Yatromanolakis has written an important and innovative book that shows how the agonistic stance of the Surrealist movement toward inherited cultural paradigms paradoxically relied upon literary and artistic models from ancient Greek culture, particularly mythology. The focus is on French and (much less known) Greek Surrealists and concerns painters as well as intellectuals, ethnographers, and literary writers. This is a learned book that, from the perspective of a classicist, opens up new vistas in reception studies.
Exceptionally brilliant, provocative, indispensable reading for anyone seriously interested in the impact of classics on art and literature in the second quarter of the twentieth century.
This cross-disciplinary book, Greek Mythologies: Antiquity and Surrealism, by Dimitrios Yatromanolakis, a renowned expert in classical studies and comparative anthropology, is a comparative investigation of influential European avant-garde discourses. This pioneering and insightful study analyzes twentieth-century avant-garde movements and reveals epistemological implications hitherto neglected. It introduces the fascinating new concept of mythogenesis. By investigating its mechanisms in Greek Surrealism and probing French Surrealism more broadly from a centrifugal perspective, Yatromanolakis initiates a novel approach to the center of orthodox and dissident Surrealism. This is a brilliant book that opens up new perspectives on the avant-garde in general and especially on European Surrealism of the second quarter of the twentieth century.
Expansive and deep in equal measure, this sophisticated book brings attention to little-known and little-studied dimensions of Surrealism, particularly but not only Greek and French. Drawing from his vast knowledge of ancient Greek images and texts, Dimitrios Yatromanolakis thoughtfully recontextualizes the Surrealist project and elucidates paradoxical and contradictory strands in its seeming rejection of Greek antiquity. His bravura account amounts to nothing less than an archaeology of Surrealism.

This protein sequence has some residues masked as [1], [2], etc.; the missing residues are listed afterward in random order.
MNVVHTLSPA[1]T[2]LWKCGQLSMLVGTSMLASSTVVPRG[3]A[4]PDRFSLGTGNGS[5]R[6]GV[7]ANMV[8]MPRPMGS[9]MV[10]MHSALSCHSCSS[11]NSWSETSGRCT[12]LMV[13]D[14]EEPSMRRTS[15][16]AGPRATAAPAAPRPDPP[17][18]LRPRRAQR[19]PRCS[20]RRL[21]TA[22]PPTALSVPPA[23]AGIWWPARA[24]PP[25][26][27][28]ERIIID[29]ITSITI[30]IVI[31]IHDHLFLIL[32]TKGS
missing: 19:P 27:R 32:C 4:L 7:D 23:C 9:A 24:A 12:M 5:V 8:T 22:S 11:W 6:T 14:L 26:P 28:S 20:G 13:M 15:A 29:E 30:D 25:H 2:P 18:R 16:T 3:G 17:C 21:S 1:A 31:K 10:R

Dimitrios Yatromanolakis is one of the foremost modern interpreters of ancient Greek literature and mythology. In this highly sophisticated study, he demonstrates the continuing vitality of Greek myth in the modern period, analyzing its profound influence on avant-garde thinkers and artists during the second quarter of the twentieth century.
Yatromanolakis’s work is everywhere marked by an energy and originality rarely attained by authors of any age; the disciplines he commands span the full range of classical studies and modern thought. His book Sappho in the Making (2007) explored the earliest stages of Sappho’s reception in classical antiquity, bringing to life a largely unknown backstory to what later antiquity inherited in Sappho’s surviving poetry. With a talent nurtured at Athens, Oxford, and Harvard, Yatromanolakis is a part of all that he has met. His talents were nurtured by mentors ranging from the papyrologist Peter Parsons, to the anthropologist Claude Lévi-Strauss, the philosopher Jacques Derrida, and one of the supreme critics of modern poetry, Helen Vendler. Greek Mythologies will be indispensable for anyone who wants to learn about two subjects many have assumed have little to do with one another: twentieth-century Surrealism and ancient Greek myth and art. Greek Mythologies: Antiquity and Surrealism makes for a thrilling read.
In a remarkable and pioneering manner, Dimitrios Yatromanolakis, a scholar working on the ancient Greek world, introduces an innovative methodology in the field of Surrealist studies. By offering a stimulating reflection on the notion of ‘myth’ and brilliantly putting art and literature into dialogue with anthropology, archaeology, psychoanalysis, and philosophy, the author thoroughly sheds light on the subversive, multifaceted, and sometimes contradictory nature of the Surrealist reception of ancient Greek mythologies and of mechanisms of mythical thinking in the second quarter of the twentieth century.
- 380 pages
- 5-1/2 x 8-1/4 inches
- Harvard University Department of the Classics